Over the last decade, WikiLeaks has heedlessly published sensitive diplomatic cables, classified military files, secret trade documents and politically explosive emails. Last week, it dumped thousands of new files it says are from the Central Intelligence Agency. If authentic, as seems likely, it may prove the most destructive disclosure yet. Most of the new material relates to tools used by the CIA to spy on terrorists or foreign adversaries by gaining access to smartphones, messaging applications and so on. The dump revealed little that was surprising to technologists, and nothing that was improper or abusive on the part of the agency.
The implications for national security, however, are alarming. Either the CIA has been infiltrated at a high level, or someone was extremely careless with secret material. Either way, the agency will have to expend substantial time and money investigating the leak, assessing the damage, and developing or buying new tools.
More worrisome is that the leak could severely harm the ability of American spies to do their work. People who cooperated with the CIA overseas in planting or using these tools may now be in danger. Operations that relied on them are in jeopardy. Collaboration with the agency will become riskier. And the technical details the leak divulged will offer adversaries an illuminating glimpse into how the CIA and other U.S. spy agencies do business.
That creates problems throughout the US government, from the State Department to the White House. When espionage can no longer be counted on to inform policy making, diplomacy and negotiation become harder. Confusion and miscalculation become more likely. Tensions escalate, and lives are put at risk.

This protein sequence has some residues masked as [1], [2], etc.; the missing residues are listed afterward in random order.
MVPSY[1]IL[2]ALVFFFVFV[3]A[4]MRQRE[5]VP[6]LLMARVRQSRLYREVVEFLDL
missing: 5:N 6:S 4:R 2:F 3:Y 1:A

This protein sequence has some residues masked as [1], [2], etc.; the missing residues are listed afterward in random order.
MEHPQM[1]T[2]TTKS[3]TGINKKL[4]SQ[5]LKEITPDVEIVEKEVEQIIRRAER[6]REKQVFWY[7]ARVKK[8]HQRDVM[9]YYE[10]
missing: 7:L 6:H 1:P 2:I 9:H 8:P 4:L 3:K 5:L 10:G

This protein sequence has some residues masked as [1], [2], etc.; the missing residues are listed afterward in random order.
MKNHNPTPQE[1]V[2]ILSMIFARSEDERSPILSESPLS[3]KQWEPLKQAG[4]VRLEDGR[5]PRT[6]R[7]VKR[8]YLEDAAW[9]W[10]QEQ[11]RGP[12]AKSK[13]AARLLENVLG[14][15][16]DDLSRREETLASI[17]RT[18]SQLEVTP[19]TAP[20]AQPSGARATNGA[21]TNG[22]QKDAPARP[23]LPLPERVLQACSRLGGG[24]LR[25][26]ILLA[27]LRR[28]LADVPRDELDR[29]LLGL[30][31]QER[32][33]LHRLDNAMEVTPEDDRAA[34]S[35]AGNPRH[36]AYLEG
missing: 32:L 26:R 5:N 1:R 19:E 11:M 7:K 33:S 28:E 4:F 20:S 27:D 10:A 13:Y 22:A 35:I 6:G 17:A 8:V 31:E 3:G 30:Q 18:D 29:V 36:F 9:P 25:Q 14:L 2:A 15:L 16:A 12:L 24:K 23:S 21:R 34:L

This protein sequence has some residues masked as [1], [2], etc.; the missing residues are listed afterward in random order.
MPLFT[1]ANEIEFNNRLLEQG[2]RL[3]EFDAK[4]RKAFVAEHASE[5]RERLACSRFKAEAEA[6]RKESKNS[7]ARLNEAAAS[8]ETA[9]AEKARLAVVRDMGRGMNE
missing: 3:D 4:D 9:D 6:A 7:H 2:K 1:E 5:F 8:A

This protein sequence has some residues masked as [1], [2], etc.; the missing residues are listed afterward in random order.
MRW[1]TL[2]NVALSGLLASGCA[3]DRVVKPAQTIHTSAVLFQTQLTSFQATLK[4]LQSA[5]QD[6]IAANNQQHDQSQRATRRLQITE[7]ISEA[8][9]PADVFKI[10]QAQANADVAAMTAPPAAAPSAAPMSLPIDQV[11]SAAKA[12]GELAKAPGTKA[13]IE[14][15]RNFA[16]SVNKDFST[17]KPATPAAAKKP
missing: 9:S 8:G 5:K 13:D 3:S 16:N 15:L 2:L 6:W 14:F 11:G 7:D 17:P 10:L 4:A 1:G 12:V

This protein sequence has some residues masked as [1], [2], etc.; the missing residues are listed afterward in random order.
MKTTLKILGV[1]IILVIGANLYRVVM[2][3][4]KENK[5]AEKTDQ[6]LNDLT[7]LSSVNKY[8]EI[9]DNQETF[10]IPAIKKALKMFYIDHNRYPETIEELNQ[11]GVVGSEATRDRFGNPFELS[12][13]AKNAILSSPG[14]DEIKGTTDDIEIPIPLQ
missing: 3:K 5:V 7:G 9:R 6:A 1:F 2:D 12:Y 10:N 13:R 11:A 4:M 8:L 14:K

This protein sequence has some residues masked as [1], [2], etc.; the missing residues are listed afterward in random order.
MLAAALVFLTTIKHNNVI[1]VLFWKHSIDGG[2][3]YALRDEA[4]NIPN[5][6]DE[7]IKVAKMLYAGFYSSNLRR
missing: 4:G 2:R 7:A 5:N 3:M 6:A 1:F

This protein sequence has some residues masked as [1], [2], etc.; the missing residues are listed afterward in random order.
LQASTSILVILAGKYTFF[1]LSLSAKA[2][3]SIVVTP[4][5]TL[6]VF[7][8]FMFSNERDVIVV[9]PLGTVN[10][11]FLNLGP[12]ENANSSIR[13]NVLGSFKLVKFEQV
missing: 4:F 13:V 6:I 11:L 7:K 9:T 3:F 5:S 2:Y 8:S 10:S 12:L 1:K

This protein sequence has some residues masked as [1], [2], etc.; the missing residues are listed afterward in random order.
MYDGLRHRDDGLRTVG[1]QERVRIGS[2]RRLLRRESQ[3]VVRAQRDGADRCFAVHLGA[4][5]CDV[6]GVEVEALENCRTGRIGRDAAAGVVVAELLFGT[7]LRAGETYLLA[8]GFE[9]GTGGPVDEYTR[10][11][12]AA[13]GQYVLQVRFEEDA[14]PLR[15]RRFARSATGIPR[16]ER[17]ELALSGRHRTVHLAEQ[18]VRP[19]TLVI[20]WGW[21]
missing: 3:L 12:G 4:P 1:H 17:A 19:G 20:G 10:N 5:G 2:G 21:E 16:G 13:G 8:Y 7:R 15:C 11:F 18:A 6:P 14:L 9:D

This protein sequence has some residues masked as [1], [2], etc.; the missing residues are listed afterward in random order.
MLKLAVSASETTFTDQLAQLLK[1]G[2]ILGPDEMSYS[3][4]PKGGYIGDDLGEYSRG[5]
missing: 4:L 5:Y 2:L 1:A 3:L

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A final problem is that the leak may destabilize an already polarized electorate. Kooks and cranks across the internet have seized on the revelations to assert that the CIA was meddling in the 2016 election, while pinning the blame on Russia. Once upon a time, that kind of thing could safely be ignored. These days — with conspiracy theories ascendant and the kooks unusually influential — it really can’t be.
For all that, WikiLeaks has so far offered no plausible ideological or principled objection to what the CIA was doing. When Edward Snowden began leaking National Security Agency secrets in 2013, he claimed it was to expose mass surveillance of Americans. This latest trove shows just the opposite: highly targeted tools used to eavesdrop on individual foreign agents or terrorists. Exactly what spies are supposed to do, in other words.
So why would WikiLeaks want to publish highly classified material that harms U.S. intelligence agencies, aids terrorists, puts lives at risk and subverts American politics, all while exposing no evidence of wrongdoing? Perhaps more pertinently, what does the new White House think of all this?
“I love WikiLeaks!” Donald Trump exclaimed in October, just before he was elected president and just after the group released emails intended to harm his opponent. “It’s amazing how nothing is secret today when you talk about the internet.” It is indeed amazing. And it is now the president’s problem.